"She has been thin for a while, so this may not be an acute illness, but her body condition is incredibly concerning".
The whale known as J35 was spotted in coastal waters near the border between British Columbia and Washington state Wednesday with the carcass of her calf that was born and died on July 24.
J50, the ailing 3 1/2-year-old orca, was seen along with her mother, J16.
The team led by the US agency lacks a permit to feed the whale, which is emaciated and possibly suffering an infection, in Canadian waters, though it had one for medical treatment.
An global team has been waiting for the chance to get close to the female killer whale to help her, including possibly giving her antibiotics or feeding her live salmon at sea.
Fearing that J50's fate will be the same if they don't intervene, scientists are considering multiple strategies created to save the starving whale, including feeding her live salmon dosed with medication at sea. "That is good news ... the pneumonia side of things is slipping down the list of why she is in the condition she is in". However, Dawn Noren, a research fisheries biologist with the National Oceanic and Atmospheric Administration (NOAA) Northwest Fisheries Science Center, said that a female killer whale could fast for a period of up to four weeks before it became detrimental to its health.
The Vancouver Aquarium's head veterinarian, Dr. Martin Haulena, was on the vessel assessing and treating the whale, according to statements from the aquarium and NOAA.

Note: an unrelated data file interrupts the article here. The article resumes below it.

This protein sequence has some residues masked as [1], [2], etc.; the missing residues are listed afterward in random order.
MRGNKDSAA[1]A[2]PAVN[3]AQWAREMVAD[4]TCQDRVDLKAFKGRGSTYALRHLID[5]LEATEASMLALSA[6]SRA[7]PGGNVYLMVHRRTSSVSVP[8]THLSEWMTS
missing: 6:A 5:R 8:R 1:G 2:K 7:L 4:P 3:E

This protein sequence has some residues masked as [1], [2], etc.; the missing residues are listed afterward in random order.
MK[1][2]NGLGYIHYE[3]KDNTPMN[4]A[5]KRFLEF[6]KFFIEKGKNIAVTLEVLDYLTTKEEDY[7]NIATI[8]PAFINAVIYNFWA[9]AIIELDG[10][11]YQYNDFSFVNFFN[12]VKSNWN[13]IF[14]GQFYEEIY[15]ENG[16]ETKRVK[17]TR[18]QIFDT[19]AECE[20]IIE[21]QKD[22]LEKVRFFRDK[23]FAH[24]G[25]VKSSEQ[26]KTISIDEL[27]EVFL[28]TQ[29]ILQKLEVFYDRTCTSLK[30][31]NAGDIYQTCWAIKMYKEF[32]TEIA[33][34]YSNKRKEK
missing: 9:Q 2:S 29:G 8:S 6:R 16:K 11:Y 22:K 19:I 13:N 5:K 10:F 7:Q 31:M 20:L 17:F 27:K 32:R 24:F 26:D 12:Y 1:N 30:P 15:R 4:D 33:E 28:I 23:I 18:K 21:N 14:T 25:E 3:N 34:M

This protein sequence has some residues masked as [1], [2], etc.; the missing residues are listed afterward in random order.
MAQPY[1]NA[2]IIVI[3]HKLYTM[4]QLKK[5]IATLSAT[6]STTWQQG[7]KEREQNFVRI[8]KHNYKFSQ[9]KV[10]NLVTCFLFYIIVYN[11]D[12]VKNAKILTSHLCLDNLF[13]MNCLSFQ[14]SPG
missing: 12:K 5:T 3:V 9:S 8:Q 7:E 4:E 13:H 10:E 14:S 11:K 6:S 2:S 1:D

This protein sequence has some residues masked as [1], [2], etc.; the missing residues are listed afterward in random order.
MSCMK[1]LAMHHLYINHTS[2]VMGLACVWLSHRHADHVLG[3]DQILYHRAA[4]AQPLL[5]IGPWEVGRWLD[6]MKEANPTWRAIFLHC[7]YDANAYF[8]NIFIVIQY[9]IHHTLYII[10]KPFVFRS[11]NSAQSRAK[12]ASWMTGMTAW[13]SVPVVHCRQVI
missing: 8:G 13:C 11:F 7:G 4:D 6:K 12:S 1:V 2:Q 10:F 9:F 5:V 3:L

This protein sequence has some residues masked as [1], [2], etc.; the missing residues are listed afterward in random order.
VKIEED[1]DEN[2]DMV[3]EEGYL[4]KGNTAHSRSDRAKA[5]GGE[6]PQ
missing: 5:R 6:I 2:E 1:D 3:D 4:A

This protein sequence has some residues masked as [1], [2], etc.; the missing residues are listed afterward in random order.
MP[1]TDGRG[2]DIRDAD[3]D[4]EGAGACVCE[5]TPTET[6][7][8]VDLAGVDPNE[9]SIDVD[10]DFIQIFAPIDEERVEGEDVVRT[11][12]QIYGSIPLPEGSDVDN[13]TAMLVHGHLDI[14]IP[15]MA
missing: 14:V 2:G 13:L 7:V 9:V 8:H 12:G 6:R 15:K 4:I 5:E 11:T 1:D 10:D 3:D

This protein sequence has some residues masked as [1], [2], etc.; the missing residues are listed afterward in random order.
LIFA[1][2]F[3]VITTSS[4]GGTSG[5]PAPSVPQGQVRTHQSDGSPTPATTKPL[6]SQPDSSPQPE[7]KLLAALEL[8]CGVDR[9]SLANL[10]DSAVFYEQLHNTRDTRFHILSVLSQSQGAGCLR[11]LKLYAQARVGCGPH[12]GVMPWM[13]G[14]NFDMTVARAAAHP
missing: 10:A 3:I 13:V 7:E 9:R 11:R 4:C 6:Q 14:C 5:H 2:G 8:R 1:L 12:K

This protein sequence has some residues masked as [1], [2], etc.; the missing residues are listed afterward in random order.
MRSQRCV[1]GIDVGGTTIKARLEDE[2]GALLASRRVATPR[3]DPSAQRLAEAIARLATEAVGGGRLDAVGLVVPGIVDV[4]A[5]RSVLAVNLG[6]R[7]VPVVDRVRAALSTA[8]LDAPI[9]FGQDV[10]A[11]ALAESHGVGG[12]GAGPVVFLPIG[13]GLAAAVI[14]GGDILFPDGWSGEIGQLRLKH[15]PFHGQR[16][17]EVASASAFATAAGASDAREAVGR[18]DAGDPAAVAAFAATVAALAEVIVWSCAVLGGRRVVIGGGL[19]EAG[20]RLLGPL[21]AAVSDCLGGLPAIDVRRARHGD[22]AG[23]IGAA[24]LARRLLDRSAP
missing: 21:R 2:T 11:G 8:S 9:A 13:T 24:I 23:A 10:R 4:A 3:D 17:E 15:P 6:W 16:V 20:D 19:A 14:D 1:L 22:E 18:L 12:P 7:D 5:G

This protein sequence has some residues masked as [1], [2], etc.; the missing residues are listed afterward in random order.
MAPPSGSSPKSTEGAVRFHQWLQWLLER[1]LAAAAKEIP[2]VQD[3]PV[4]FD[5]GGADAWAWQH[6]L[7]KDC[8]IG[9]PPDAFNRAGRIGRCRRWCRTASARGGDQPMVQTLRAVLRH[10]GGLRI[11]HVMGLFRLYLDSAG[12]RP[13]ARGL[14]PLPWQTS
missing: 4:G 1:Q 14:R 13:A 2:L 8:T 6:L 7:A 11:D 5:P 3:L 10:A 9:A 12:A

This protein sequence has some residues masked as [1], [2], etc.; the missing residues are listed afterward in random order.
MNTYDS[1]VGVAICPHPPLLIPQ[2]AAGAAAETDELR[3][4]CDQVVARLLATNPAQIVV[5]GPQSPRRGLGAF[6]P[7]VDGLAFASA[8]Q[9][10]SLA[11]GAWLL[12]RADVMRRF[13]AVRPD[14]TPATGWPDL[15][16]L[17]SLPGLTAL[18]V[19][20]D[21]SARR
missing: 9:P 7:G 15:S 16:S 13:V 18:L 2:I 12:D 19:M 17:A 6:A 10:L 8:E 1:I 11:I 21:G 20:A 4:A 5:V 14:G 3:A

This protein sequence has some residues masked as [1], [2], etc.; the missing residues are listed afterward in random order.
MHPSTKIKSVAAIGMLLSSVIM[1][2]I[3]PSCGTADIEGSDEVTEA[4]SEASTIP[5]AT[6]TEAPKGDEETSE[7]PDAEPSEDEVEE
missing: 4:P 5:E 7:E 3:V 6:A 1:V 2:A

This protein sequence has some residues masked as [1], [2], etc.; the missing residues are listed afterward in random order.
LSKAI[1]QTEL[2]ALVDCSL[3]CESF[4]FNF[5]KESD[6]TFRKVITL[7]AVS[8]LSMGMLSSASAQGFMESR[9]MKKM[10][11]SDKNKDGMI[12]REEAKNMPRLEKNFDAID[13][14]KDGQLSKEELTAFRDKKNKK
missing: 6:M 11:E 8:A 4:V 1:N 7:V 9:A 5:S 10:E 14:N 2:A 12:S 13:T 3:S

"She was breathing very well; her respiratory rate was normal", he said.
"It is very possible she has succumbed at this point and we may never see her again", Rowles said.
US and Canadian scientists said they were concerned about the mother's condition and would keep monitoring it but have no immediate plans to help it or remove the calf.
The fish-eating orcas that frequent the inland waters of Washington state are down to 75 animals, and there hasn't been a successful birth since 2015.
An worldwide team of experts is waiting to get close to the 3½-year-old killer whale known as J50 so they can carry out a step-by-step emergency plan that includes giving her antibiotics or feeding live salmon at sea.
"I certainly think the duration of carrying the calf is unprecedented", she said during a conference call with reporters on Thursday. What would be unique is giving the orca medication through live fish, Rowles said.
The last time scientists rescued a killer whale in the region was in 2002, when they rehabilitated an orca known as Springer who was found alone. Chinook salmon, their primary source of food, has been in a steep decline since the 1980s due to overfishing, habitat destruction and contaminated waters. She returned to her family of whales in Canada later that year and was seen with her calf in 2013.